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Abstract

Home health aides, home care workers, and personal care attendants form the core of the paid home care system, providing assistance with activities of daily living and the personal interaction that is essential to quality of life and quality of care for their clients. High turnover and long vacancy periods are costly for providers, consumers, their families, and workers themselves. In 2002, 37 states identified worker recruitment and retention as major priority issues. Demographic and economic trends do not augur well for the future availability of quality home care workers. Policymakers in the areas of health, long-term care, labor, welfare, and immigration must partner with providers, worker organizations, and researchers to identify and implement the most successful interventions for developing and sustaining this workforce at both policy and practice levels. The future of home care will depend, in large part, on this “third rail” of long-term care policy.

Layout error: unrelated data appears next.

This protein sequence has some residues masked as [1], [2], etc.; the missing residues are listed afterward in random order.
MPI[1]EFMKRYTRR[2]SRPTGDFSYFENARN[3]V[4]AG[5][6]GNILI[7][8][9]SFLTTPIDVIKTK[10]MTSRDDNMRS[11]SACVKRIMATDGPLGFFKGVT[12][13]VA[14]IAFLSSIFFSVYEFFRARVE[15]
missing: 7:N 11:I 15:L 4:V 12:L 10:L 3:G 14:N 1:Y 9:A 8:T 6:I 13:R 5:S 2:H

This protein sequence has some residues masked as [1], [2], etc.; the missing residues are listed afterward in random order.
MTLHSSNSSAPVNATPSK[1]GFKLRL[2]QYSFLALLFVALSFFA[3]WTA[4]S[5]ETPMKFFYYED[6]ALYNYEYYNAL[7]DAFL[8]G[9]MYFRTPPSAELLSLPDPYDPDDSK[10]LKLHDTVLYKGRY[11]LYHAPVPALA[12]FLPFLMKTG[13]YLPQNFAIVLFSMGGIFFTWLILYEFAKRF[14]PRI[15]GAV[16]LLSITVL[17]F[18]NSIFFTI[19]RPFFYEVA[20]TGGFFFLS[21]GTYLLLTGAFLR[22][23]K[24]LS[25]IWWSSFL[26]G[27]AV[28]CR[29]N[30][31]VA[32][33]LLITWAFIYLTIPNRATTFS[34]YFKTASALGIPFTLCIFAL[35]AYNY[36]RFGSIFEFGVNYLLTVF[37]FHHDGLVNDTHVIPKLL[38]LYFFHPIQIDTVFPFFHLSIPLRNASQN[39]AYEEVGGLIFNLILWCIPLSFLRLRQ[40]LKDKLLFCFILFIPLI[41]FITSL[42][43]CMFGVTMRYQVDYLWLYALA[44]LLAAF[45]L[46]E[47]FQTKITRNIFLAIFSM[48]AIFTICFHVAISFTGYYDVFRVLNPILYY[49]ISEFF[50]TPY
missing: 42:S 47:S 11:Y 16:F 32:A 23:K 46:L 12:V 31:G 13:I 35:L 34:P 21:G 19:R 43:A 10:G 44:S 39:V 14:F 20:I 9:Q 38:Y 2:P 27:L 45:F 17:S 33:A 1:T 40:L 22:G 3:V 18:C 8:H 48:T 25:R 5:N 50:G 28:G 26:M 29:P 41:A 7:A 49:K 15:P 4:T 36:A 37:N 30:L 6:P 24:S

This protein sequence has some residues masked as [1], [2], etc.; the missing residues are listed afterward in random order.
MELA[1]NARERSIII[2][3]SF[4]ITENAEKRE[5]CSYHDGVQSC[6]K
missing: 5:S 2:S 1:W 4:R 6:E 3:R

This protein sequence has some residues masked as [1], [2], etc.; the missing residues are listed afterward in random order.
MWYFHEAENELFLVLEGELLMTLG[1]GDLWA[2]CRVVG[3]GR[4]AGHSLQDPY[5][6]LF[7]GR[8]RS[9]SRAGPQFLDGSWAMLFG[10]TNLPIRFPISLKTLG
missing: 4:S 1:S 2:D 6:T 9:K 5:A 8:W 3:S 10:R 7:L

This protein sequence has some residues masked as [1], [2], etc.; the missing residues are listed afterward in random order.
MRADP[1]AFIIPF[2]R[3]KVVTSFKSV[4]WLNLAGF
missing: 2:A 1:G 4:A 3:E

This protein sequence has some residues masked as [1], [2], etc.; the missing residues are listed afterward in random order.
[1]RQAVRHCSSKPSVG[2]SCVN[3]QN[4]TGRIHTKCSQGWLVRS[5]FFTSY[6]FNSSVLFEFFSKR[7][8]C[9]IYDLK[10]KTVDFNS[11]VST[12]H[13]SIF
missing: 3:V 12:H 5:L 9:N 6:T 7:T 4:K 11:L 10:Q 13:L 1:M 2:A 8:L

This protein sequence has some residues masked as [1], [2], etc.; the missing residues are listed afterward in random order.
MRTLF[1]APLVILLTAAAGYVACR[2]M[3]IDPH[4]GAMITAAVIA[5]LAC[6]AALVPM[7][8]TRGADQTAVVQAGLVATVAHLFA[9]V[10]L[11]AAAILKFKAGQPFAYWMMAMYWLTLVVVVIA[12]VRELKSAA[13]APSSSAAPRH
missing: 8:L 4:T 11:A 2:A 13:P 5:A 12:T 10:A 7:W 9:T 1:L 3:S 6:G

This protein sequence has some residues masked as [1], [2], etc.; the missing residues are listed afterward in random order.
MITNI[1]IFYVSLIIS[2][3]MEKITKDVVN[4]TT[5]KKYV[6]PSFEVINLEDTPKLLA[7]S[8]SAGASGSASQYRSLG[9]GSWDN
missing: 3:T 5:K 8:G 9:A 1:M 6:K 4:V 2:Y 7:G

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/content/journals/10.1146/annurev.publhealth.25.102802.124343
2004-04-21
2024-04-20
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/content/journals/10.1146/annurev.publhealth.25.102802.124343
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  • Article Type: Review Article
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